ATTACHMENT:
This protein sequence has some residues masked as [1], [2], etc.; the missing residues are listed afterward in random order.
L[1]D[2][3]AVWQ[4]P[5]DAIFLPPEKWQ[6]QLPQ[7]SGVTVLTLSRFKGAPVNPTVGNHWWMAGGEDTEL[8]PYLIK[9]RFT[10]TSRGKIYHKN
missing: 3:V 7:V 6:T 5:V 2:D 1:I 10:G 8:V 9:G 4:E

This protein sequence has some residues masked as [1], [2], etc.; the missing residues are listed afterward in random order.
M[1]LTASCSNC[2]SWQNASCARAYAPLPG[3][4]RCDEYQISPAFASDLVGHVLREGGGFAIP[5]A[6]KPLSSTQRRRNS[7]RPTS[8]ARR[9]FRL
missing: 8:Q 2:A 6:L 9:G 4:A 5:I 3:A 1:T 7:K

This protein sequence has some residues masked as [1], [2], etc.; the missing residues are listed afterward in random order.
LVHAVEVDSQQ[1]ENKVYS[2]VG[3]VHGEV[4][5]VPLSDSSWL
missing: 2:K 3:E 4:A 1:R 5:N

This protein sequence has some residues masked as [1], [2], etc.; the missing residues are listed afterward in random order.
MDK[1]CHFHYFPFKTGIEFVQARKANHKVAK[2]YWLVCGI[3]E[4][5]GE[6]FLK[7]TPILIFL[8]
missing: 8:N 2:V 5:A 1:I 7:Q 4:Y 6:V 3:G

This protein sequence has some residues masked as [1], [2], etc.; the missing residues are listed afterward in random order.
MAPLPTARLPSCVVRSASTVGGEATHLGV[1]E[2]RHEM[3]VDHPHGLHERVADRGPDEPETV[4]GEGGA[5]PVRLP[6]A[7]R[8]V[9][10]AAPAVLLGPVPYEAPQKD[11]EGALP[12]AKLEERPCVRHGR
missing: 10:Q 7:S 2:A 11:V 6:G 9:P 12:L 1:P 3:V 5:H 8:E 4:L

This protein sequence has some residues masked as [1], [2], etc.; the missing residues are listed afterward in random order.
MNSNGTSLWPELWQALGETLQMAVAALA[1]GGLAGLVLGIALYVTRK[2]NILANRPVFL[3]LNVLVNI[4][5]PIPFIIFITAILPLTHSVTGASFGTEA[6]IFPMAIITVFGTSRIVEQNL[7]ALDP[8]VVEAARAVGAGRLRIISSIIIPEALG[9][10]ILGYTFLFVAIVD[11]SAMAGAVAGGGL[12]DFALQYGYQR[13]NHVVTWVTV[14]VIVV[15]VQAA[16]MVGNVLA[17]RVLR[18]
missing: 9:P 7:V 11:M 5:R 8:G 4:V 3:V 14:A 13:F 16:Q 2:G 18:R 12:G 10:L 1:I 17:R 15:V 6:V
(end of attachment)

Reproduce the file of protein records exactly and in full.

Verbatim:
This protein sequence has some residues masked as [1], [2], etc.; the missing residues are listed afterward in random order.
L[1]D[2][3]AVWQ[4]P[5]DAIFLPPEKWQ[6]QLPQ[7]SGVTVLTLSRFKGAPVNPTVGNHWWMAGGEDTEL[8]PYLIK[9]RFT[10]TSRGKIYHKN
missing: 3:V 7:V 6:T 5:V 2:D 1:I 10:G 8:V 9:G 4:E

This protein sequence has some residues masked as [1], [2], etc.; the missing residues are listed afterward in random order.
M[1]LTASCSNC[2]SWQNASCARAYAPLPG[3][4]RCDEYQISPAFASDLVGHVLREGGGFAIP[5]A[6]KPLSSTQRRRNS[7]RPTS[8]ARR[9]FRL
missing: 8:Q 2:A 6:L 9:G 4:A 5:I 3:A 1:T 7:K

This protein sequence has some residues masked as [1], [2], etc.; the missing residues are listed afterward in random order.
LVHAVEVDSQQ[1]ENKVYS[2]VG[3]VHGEV[4][5]VPLSDSSWL
missing: 2:K 3:E 4:A 1:R 5:N

This protein sequence has some residues masked as [1], [2], etc.; the missing residues are listed afterward in random order.
MDK[1]CHFHYFPFKTGIEFVQARKANHKVAK[2]YWLVCGI[3]E[4][5]GE[6]FLK[7]TPILIFL[8]
missing: 8:N 2:V 5:A 1:I 7:Q 4:Y 6:V 3:G

This protein sequence has some residues masked as [1], [2], etc.; the missing residues are listed afterward in random order.
MAPLPTARLPSCVVRSASTVGGEATHLGV[1]E[2]RHEM[3]VDHPHGLHERVADRGPDEPETV[4]GEGGA[5]PVRLP[6]A[7]R[8]V[9][10]AAPAVLLGPVPYEAPQKD[11]EGALP[12]AKLEERPCVRHGR
missing: 10:Q 7:S 2:A 11:V 6:G 9:P 12:L 1:P 3:V 5:H 8:E 4:L

This protein sequence has some residues masked as [1], [2], etc.; the missing residues are listed afterward in random order.
MNSNGTSLWPELWQALGETLQMAVAALA[1]GGLAGLVLGIALYVTRK[2]NILANRPVFL[3]LNVLVNI[4][5]PIPFIIFITAILPLTHSVTGASFGTEA[6]IFPMAIITVFGTSRIVEQNL[7]ALDP[8]VVEAARAVGAGRLRIISSIIIPEALG[9][10]ILGYTFLFVAIVD[11]SAMAGAVAGGGL[12]DFALQYGYQR[13]NHVVTWVTV[14]VIVV[15]VQAA[16]MVGNVLA[17]RVLR[18]
missing: 9:P 7:V 11:M 5:R 8:G 4:V 3:V 14:A 13:F 16:Q 2:G 18:R 12:G 10:L 1:I 17:R 15:V 6:V